Monday, September 21, 2009

Voices from Artists Alley

Everyone loves a comic book show. Sure, Comic-Con in San Diego gets all the big press, but for most fans, just heading down to the local hotel complex to browse through a hundred long boxes in the renovated dining hall provides just as big a thrill. And even if you can't afford the big back issues up on the display wall, just getting a look at them in the flesh -- seeing those crisp Golden Age Adventure and More Fun covers, for example -- is exciting enough.

But as nice as rifling through the bargain bin can be, the big draw at most conventions is the chance to meet the people who create these stories. After all, back issues you can get at your local store or online. But when was the last time you were able to buy a conversation with Walt Simonson on eBay? That's an experience that can only be found in one place on Earth, the most magical street this side of Diagon Alley: Artists Alley.

It's not just the big stars who show up at conventions to mingle and mix with the fans, though. Take a look around Artists Alley and you'll likely see a dozen or a hundred unknown faces, sitting at table after table promoting titles and characters you've never heard of. These are the up and comers, the dreamers and the people who work in comics not for fame or fortune but simply because they love the medium. And the sad thing is, while you line up behind forty other fans to have Geoff Johns sign three dozen copies of his latest crossover for some online auction, most of those independent creators on Artists Alley sit alone, ignored, talking mostly to each other while people with DC and Marvel in their eyes wander by in an oblivious fog.

Hey, I've done it too. But in our zest to meet the famous, we sometimes forget that those people once were unknowns too; and that the richest ideas don't come out of editorial decrees, but out of individual visions. As I've discussed before, I learned that myself purely by accident when I passed my time in line for some star by chatting with Alex Robinson, whose little indy book -- Box Office Poison -- went on to become one of the most acclaimed (and one of my favorite) comics of the decade.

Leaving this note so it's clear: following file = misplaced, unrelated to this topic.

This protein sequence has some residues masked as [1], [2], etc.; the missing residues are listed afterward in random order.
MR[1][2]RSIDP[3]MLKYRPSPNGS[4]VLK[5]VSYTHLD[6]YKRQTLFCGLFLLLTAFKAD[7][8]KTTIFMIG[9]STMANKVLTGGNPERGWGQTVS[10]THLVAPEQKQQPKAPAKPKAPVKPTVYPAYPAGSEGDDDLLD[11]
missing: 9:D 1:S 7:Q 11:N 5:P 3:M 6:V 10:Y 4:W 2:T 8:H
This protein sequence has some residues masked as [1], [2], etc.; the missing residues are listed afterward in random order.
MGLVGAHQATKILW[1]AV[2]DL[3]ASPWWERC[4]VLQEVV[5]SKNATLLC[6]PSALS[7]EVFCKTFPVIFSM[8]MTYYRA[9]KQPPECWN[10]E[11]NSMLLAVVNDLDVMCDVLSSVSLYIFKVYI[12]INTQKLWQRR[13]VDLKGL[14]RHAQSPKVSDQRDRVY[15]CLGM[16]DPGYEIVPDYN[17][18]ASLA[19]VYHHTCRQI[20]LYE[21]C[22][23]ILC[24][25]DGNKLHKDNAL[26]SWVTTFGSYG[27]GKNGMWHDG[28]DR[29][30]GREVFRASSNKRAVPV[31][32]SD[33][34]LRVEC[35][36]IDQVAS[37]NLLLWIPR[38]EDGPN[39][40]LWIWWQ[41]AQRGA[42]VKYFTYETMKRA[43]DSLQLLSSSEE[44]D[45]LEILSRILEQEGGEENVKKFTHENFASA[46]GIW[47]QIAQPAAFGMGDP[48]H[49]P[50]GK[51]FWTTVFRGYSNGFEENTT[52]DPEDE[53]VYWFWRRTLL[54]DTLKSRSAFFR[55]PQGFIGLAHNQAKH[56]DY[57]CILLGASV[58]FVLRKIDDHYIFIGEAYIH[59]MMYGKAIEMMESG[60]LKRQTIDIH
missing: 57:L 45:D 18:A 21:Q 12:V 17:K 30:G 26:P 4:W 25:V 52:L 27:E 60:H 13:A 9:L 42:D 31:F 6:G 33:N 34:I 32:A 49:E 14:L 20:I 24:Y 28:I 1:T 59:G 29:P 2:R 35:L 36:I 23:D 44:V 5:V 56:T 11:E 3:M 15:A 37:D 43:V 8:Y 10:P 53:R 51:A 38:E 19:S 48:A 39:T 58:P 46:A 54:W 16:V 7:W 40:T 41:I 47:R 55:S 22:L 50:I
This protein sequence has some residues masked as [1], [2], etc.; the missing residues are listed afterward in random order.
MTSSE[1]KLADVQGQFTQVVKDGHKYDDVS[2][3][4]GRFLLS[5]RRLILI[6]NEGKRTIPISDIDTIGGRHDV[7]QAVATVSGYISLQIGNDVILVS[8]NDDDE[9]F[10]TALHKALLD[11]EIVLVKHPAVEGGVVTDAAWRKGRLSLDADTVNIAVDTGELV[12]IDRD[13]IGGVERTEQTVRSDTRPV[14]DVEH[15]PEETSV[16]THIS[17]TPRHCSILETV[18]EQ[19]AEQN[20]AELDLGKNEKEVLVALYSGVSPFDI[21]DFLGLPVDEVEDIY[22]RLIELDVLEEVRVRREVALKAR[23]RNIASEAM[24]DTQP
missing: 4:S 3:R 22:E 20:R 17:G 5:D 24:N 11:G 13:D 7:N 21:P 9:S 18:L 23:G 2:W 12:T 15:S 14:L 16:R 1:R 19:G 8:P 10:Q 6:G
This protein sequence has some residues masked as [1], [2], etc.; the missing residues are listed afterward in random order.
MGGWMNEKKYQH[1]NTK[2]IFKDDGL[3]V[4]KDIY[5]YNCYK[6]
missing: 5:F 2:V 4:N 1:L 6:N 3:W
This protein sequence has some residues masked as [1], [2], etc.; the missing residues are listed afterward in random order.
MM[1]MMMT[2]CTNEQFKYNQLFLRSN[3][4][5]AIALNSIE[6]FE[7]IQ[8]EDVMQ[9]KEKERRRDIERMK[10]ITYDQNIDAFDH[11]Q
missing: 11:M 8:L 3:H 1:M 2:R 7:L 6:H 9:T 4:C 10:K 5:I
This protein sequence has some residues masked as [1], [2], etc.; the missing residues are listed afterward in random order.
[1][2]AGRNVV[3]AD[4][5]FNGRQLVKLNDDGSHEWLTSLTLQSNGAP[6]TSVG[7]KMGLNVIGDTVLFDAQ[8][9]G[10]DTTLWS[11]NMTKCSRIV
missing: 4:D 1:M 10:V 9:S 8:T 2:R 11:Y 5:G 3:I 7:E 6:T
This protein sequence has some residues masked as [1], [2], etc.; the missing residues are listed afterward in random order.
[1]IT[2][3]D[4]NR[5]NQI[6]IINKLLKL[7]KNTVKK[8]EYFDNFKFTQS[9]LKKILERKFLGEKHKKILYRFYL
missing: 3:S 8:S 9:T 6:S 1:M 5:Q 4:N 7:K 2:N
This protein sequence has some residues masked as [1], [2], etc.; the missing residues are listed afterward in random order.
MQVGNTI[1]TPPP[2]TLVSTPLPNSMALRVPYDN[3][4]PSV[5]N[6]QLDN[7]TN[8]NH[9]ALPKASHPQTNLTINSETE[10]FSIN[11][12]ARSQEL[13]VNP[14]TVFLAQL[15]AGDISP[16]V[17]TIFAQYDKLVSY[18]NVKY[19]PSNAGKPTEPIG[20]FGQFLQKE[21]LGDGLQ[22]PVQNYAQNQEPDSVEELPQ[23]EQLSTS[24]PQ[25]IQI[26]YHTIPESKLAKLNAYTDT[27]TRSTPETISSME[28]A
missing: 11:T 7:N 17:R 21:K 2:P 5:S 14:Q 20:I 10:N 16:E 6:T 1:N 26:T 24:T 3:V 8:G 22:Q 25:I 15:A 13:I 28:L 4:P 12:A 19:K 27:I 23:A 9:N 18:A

So what other voices are out there right now, struggling on the convention circuit to find a few people willing to give their book a try? That's what I'm aiming to find out in my new feature, Voices from Artists Alley. In this (necessarily) sporadic feature, I'll be heading to comic conventions when I have the chance and conducting interviews -- not with the big stars, but with the creators in Artists Alley, the men and women who are chasing the dream. Not a dream of movie rights, action figures and Wizard promotions, but the ultimate dream: making good comics that tell good stories.

Starting tomorrow, then, I'll be presenting a series of interviews I conducted this past Sunday at the New England Comic Convention in Boston, where I had the opportunity to talk to six of these new voices in comics about their projects. I hope you'll give these interviews and these comics a try. And the next time you're at a show and you head down Artists Alley, take a minute to look around.

Because you never known who or what may be there, just waiting for you to find them.

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I also wanted to mention -- even though I'm sure nobody cares except me -- that I struggled for quite awhile trying to determine whether the proper name was Artists, Artists' or Artist's Alley. Or Artists's. Or just Artist. Seems like all are in use depending on what show or person you talk to. I went with "Artists" because it doesn't mess up the html.